The sentencing hearing for convicted ex-first lady of Virginia Maureen McDonnell was scheduled for Friday. The woman was convicted of accepting bribes during her husband's term in office. Federal prosecutors want the woman to spend 18 months in prison, but her defense attorneys are seeking community service in lieu of a prison sentence.
Ex-governor of Virginia Robert McDonnell was also convicted of bribery crimes along with his currently estranged wife. During his term of office he accepted $177,000 in expensive gifts and loans from a business entrepreneur. In exchange for the gifts and loans, the governor promoted an anti-inflammatory supplement that the entrepreneur was selling.
Defense Counsel Arguing for Community Service
During the ex-first lady's court proceedings, prosecutors argued that a prison term of 18 months would be sufficient deterrent to ensure that she does not illegally influence an elected official ever again. Prosecutors also argued that punishing the woman with time in prison will prevent others in similar positions from breaking the law.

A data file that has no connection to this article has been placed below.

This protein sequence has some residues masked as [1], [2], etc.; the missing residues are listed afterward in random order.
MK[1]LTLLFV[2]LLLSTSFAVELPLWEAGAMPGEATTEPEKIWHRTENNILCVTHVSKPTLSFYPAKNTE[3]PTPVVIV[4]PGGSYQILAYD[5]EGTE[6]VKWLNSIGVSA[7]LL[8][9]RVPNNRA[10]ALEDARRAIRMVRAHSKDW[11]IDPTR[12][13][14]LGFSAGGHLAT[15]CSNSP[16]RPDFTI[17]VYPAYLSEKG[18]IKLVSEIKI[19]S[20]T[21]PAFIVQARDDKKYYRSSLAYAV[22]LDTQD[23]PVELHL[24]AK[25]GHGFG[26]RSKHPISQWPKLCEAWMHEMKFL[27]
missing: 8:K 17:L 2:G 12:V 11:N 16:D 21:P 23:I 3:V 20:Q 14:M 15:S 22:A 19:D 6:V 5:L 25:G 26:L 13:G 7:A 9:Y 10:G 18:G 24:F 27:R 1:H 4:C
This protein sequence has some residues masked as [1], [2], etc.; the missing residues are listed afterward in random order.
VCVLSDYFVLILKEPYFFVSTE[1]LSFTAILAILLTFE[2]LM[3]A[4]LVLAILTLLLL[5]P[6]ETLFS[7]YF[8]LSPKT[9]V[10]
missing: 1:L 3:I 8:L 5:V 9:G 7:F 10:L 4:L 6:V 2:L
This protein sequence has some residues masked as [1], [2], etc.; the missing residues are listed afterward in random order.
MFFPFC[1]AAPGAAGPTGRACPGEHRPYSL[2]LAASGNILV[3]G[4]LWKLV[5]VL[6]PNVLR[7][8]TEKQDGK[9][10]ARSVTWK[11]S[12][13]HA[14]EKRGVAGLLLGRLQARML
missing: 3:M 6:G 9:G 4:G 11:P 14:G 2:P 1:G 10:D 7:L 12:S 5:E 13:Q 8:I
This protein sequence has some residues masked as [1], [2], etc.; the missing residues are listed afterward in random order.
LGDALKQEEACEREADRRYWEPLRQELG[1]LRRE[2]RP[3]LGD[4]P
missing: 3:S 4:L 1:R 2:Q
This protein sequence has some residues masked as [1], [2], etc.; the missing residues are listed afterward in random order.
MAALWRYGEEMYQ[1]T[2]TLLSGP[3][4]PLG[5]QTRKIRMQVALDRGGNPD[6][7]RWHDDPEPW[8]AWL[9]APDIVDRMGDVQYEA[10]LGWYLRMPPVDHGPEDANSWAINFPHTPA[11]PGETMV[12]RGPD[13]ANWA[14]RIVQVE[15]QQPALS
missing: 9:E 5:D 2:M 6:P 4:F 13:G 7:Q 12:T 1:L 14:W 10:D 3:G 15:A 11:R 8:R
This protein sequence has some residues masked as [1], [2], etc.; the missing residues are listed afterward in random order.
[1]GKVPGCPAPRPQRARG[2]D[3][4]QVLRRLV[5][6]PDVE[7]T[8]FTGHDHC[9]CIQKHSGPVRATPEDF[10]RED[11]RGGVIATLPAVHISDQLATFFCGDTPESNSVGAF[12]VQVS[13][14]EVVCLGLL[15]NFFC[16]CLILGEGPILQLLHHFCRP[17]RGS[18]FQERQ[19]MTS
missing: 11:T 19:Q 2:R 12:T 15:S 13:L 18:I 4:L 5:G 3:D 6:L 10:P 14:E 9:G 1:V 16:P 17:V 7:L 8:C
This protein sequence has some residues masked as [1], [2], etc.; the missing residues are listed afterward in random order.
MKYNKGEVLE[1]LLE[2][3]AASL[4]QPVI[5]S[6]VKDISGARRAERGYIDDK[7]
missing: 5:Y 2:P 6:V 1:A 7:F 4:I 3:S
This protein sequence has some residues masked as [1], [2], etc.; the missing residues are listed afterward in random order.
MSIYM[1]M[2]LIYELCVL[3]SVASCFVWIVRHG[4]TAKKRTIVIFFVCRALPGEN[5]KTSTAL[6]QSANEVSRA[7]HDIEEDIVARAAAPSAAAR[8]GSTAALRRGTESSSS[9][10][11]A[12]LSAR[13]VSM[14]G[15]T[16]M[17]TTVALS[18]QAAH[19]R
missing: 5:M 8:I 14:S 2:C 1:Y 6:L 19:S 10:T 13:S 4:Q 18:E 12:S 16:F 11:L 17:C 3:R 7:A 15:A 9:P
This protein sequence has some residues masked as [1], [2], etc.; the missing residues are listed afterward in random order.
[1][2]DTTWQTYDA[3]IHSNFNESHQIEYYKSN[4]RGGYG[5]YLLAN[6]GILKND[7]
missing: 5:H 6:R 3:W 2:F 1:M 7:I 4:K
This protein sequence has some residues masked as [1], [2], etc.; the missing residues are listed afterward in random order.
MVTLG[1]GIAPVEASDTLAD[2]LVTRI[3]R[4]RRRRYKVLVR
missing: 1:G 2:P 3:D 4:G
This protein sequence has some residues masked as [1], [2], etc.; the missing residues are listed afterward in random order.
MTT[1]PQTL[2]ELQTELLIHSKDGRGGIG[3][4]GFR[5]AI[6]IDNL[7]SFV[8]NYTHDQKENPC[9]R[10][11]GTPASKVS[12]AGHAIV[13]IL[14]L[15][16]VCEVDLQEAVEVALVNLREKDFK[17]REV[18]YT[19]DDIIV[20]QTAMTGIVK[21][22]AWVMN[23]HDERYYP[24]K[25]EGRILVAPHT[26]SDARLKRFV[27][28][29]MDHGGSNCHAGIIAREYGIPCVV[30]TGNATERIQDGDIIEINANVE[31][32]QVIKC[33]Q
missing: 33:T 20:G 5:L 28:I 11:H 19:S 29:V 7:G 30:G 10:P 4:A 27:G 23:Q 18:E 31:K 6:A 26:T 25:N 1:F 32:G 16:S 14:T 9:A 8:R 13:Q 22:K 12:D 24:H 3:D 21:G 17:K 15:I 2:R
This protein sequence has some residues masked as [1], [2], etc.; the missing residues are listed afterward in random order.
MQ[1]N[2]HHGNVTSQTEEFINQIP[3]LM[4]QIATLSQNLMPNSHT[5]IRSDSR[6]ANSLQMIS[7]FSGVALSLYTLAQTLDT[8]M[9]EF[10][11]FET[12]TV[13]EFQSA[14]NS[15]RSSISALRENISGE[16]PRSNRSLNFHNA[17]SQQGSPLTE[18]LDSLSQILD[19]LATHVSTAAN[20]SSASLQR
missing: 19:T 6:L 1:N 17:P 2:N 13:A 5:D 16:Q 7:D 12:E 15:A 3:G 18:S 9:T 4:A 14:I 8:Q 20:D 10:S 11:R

Nevertheless, Maureen McDonnell's defense attorneys argued that the ex-first lady has suffered enough after she endured a difficult trial where people accused her of being driven by greed and said that she was unstable. The defense has asked that the woman be permitted to receive a community service sentence of 4,000 hours. Alternatively, if she is sentenced to prison, they want it to be nine months divided between jail and home confinement.
Governor Already Received 2 Year Sentence
The woman's husband, Robert McDonnell, was already sentenced and will serve two years in prison rather than a maximum of 12 years that prosecutors originally wanted. However, the ex-governor has yet to begin his jail sentence and is currently appealing the matter.
The gifts that the first couple received included a Rolex watch, golf outings and other presents. They also received a $15,000 gift of cash and a $50,000 personal loan. A $70,000 loan was also provided to a business owned by the former governor and his sister.
During criminal defense proceedings, even if a conviction is likely to occur, much can be done to argue for a reduced punishment and/or reduced jail sentence. For example, in the case of the convicted ex-governor, his defense attorneys are currently appealing his two-year jail sentence to get it reduced. Similarly, in the case of the ex-first lady, her defense attorneys may appeal her sentencing, if they feel that it is inappropriately harsh for her crimes.
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